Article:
According to the American Cancer Society (ACS), pancreatic cancer accounts for approximately 3 percent of all cancers in the US and about 7 percent of all cancer deaths. ACS estimates that 62,210 people will be diagnosed with pancreatic cancer, and 49,830 people will die of the disease this year. Pancreatic cancer is slightly more common in men than women, but the average lifetime risk of getting this cancer is about one in 64.
Mayo Clinic’s overview of pancreatic cancer states that it is rarely detected in its earliest stages when it’s most curable because it often doesn’t cause symptoms until cancer has already spread to other organs. In a recent Mayo Clinic press release, the research team who led the study noted that early detection of pancreatic cancer improves the chances of successful treatment, but early detection is almost impossible using standard medical imaging. Up to 40 percent of small pancreas cancers are unlikely to show up on standard imaging, meaning that most patients present with advanced and non-curable pancreatic cancer, according to the researchers.
Deep Learning Effective at Predicting Cerebral Palsy in Infants
Researchers have developed and validated a deep-learning model capable of accurately predicting cerebral palsy using spontaneous movements in high-risk infants.
In a prognostic study published in JAMA Network Open, researchers described the development of a deep-learning (DL) model that can effectively predict cerebral palsy based on infants’ spontaneous movements at nine to 18 weeks of age.
The DL method achieved 90.6 percent accuracy compared to the conventional machine-learning method, which achieved 72.7 percent accuracy, indicating a significant performance improvement. However, there was no significant improvement in accuracy when the DL model was compared with the GMA tool, which achieved 85.9 percent accuracy.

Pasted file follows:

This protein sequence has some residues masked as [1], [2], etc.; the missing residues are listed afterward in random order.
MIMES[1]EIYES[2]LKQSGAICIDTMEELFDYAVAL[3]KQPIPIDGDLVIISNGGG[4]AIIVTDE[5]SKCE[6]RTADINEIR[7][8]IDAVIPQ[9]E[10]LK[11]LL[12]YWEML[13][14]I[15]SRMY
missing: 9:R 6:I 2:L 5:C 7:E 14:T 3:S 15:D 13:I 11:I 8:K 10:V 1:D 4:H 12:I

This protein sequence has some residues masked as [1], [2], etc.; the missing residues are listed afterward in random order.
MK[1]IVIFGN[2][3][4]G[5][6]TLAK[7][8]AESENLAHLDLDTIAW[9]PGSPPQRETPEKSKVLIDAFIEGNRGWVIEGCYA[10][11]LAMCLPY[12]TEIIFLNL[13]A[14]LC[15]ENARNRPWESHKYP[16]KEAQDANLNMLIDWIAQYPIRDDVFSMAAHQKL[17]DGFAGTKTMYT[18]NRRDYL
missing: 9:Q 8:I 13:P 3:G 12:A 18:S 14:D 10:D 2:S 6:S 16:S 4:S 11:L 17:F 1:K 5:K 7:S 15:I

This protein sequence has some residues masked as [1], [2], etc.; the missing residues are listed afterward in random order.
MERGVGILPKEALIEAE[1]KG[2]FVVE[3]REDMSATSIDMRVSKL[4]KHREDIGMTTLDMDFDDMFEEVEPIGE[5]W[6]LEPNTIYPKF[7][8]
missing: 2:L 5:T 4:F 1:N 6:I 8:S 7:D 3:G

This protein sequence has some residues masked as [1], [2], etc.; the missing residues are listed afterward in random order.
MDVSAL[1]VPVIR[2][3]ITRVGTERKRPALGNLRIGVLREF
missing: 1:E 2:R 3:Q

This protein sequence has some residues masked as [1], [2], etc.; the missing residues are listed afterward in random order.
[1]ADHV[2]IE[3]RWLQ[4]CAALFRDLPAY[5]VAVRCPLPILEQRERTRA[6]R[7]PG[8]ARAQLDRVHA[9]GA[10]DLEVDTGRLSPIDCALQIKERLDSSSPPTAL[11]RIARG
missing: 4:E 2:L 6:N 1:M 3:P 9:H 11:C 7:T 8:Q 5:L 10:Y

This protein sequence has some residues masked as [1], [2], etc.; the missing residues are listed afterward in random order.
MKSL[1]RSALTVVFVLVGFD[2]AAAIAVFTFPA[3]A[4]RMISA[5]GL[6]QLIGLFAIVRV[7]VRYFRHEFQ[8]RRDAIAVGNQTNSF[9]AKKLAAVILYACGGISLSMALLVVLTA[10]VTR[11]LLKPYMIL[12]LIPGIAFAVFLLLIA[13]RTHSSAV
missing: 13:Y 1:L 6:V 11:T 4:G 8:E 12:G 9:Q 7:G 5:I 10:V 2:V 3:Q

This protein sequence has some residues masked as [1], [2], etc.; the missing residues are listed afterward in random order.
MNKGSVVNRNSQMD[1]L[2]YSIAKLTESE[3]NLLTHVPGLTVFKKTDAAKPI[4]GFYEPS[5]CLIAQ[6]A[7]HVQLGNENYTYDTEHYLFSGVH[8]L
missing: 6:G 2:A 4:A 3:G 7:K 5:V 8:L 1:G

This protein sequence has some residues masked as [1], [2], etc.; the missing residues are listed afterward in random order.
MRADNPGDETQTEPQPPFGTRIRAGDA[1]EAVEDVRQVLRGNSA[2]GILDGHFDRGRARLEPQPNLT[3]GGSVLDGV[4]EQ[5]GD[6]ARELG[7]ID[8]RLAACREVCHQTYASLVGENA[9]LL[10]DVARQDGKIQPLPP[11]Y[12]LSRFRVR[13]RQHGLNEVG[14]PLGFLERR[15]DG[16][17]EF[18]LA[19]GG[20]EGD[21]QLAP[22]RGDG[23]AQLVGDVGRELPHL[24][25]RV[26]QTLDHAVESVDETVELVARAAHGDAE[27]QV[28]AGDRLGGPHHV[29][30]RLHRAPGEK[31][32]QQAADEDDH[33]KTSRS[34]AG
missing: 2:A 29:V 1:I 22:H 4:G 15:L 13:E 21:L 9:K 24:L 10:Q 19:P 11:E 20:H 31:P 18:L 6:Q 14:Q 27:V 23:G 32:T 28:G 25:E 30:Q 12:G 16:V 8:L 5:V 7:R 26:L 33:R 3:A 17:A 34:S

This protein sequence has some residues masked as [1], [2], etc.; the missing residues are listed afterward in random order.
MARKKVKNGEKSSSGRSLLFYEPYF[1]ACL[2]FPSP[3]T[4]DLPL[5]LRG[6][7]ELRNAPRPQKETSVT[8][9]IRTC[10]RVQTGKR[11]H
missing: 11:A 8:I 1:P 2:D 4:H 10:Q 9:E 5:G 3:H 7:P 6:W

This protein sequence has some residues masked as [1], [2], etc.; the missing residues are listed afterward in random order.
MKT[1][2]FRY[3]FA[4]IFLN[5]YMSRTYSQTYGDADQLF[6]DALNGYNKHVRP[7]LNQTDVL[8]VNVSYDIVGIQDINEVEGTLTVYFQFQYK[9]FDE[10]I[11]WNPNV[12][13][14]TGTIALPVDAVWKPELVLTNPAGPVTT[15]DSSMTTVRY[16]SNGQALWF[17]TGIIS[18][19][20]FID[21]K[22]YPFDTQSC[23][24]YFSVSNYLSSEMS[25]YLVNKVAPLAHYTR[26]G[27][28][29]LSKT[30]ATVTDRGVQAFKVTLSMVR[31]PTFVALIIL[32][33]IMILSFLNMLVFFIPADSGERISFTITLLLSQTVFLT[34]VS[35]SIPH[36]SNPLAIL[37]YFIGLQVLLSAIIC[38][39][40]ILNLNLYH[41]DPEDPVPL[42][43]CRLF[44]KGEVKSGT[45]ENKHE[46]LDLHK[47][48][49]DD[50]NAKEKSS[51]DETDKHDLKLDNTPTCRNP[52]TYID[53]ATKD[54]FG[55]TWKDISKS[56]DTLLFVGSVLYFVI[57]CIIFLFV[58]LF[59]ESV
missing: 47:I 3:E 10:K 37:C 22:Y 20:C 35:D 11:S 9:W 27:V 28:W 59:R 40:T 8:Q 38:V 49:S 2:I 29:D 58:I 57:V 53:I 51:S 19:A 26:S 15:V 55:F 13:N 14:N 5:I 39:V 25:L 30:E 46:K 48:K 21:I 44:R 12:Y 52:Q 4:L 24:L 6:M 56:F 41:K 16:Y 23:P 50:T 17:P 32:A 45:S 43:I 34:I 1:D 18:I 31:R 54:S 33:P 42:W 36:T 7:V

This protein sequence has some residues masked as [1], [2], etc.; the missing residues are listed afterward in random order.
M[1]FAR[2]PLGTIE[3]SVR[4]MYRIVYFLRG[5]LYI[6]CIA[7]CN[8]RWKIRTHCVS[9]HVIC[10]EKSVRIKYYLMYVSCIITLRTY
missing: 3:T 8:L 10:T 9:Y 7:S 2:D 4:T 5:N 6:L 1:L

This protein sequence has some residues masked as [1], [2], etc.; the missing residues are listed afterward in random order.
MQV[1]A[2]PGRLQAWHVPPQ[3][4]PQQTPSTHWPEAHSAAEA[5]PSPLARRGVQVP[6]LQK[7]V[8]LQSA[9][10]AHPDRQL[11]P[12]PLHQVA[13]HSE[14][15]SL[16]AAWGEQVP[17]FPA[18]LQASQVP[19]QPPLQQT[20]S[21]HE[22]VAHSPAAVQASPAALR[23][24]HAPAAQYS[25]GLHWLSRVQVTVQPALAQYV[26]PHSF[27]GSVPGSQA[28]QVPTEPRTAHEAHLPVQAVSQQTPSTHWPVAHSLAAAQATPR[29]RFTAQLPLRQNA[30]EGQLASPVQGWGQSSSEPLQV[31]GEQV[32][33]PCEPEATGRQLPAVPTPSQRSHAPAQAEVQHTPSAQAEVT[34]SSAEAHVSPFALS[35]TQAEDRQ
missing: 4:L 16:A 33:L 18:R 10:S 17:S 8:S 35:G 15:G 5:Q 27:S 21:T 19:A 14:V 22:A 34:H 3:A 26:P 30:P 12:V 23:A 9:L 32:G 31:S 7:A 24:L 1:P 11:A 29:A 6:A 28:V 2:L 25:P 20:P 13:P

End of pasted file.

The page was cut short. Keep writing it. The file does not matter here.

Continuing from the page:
Additionally, the DL prediction model had higher sensitivity among infants with non-ambulatory cerebral palsy compared to ambulatory and among infants with spastic bilateral cerebral palsy compared to spastic unilateral.
These findings indicate that it is possible to develop a DL model for predicting cerebral palsy at nine to 18 weeks of age that achieves significant predictive accuracy on external validation, the researchers stated. This suggests possible avenues for DL–based software to provide objective early detection of cerebral palsy in clinical settings.
Listen to top-industry AI speakers about building AI in healthcare at the Worldwide AI webinar
Artificial intelligence (AI) is transforming biomedicine and health care. AI technologies are being leveraged to support clinical decision-making, guide diagnosis, and treatment, and provide patients access to real-time support and guidance. Machine learning techniques, including deep learning, are used to develop these technologies by training models with a variety of datasets.